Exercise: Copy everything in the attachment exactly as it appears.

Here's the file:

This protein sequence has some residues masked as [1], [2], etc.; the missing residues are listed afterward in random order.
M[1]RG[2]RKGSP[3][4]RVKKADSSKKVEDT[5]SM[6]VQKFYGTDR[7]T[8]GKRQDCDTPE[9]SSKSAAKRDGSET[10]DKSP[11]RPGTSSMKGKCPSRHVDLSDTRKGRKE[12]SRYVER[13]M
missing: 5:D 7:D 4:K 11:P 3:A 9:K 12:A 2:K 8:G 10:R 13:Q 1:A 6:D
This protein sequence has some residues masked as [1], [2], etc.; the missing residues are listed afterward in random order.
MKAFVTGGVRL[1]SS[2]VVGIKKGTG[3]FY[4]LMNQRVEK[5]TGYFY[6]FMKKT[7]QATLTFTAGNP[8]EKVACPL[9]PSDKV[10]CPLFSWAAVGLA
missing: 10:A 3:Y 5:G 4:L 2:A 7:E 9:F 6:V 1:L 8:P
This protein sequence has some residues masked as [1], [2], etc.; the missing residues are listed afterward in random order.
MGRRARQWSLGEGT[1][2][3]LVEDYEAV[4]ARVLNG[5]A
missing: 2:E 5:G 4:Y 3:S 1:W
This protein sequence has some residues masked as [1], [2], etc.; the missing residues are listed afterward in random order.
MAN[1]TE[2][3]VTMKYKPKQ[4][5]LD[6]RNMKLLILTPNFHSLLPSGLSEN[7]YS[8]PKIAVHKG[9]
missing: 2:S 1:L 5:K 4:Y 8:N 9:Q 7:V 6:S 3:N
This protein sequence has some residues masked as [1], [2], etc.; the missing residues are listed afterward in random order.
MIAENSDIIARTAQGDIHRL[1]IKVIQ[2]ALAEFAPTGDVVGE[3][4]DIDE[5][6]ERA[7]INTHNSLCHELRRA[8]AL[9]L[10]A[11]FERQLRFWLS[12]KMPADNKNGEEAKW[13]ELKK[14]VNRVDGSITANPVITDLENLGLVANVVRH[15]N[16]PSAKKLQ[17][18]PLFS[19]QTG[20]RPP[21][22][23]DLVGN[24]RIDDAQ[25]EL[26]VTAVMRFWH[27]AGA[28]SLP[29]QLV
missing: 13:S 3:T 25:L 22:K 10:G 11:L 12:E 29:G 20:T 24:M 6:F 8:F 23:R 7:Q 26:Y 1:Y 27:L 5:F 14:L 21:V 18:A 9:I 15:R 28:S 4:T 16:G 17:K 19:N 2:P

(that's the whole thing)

This protein sequence has some residues masked as [1], [2], etc.; the missing residues are listed afterward in random order.
M[1]RG[2]RKGSP[3][4]RVKKADSSKKVEDT[5]SM[6]VQKFYGTDR[7]T[8]GKRQDCDTPE[9]SSKSAAKRDGSET[10]DKSP[11]RPGTSSMKGKCPSRHVDLSDTRKGRKE[12]SRYVER[13]M
missing: 5:D 7:D 4:K 11:P 3:A 9:K 12:A 2:K 8:G 10:R 13:Q 1:A 6:D
This protein sequence has some residues masked as [1], [2], etc.; the missing residues are listed afterward in random order.
MKAFVTGGVRL[1]SS[2]VVGIKKGTG[3]FY[4]LMNQRVEK[5]TGYFY[6]FMKKT[7]QATLTFTAGNP[8]EKVACPL[9]PSDKV[10]CPLFSWAAVGLA
missing: 10:A 3:Y 5:G 4:L 2:A 7:E 9:F 6:V 1:L 8:P
This protein sequence has some residues masked as [1], [2], etc.; the missing residues are listed afterward in random order.
MGRRARQWSLGEGT[1][2][3]LVEDYEAV[4]ARVLNG[5]A
missing: 2:E 5:G 4:Y 3:S 1:W
This protein sequence has some residues masked as [1], [2], etc.; the missing residues are listed afterward in random order.
MAN[1]TE[2][3]VTMKYKPKQ[4][5]LD[6]RNMKLLILTPNFHSLLPSGLSEN[7]YS[8]PKIAVHKG[9]
missing: 2:S 1:L 5:K 4:Y 8:N 9:Q 7:V 6:S 3:N
This protein sequence has some residues masked as [1], [2], etc.; the missing residues are listed afterward in random order.
MIAENSDIIARTAQGDIHRL[1]IKVIQ[2]ALAEFAPTGDVVGE[3][4]DIDE[5][6]ERA[7]INTHNSLCHELRRA[8]AL[9]L[10]A[11]FERQLRFWLS[12]KMPADNKNGEEAKW[13]ELKK[14]VNRVDGSITANPVITDLENLGLVANVVRH[15]N[16]PSAKKLQ[17][18]PLFS[19]QTG[20]RPP[21][22][23]DLVGN[24]RIDDAQ[25]EL[26]VTAVMRFWH[27]AGA[28]SLP[29]QLV
missing: 13:S 3:T 25:L 22:K 10:G 11:L 12:E 29:G 20:T 24:M 6:F 8:F 23:R 7:Q 26:Y 1:Y 27:L 5:F 14:L 21:V 18:A 9:I 15:R 28:S 4:T 16:G 17:K 19:N 2:P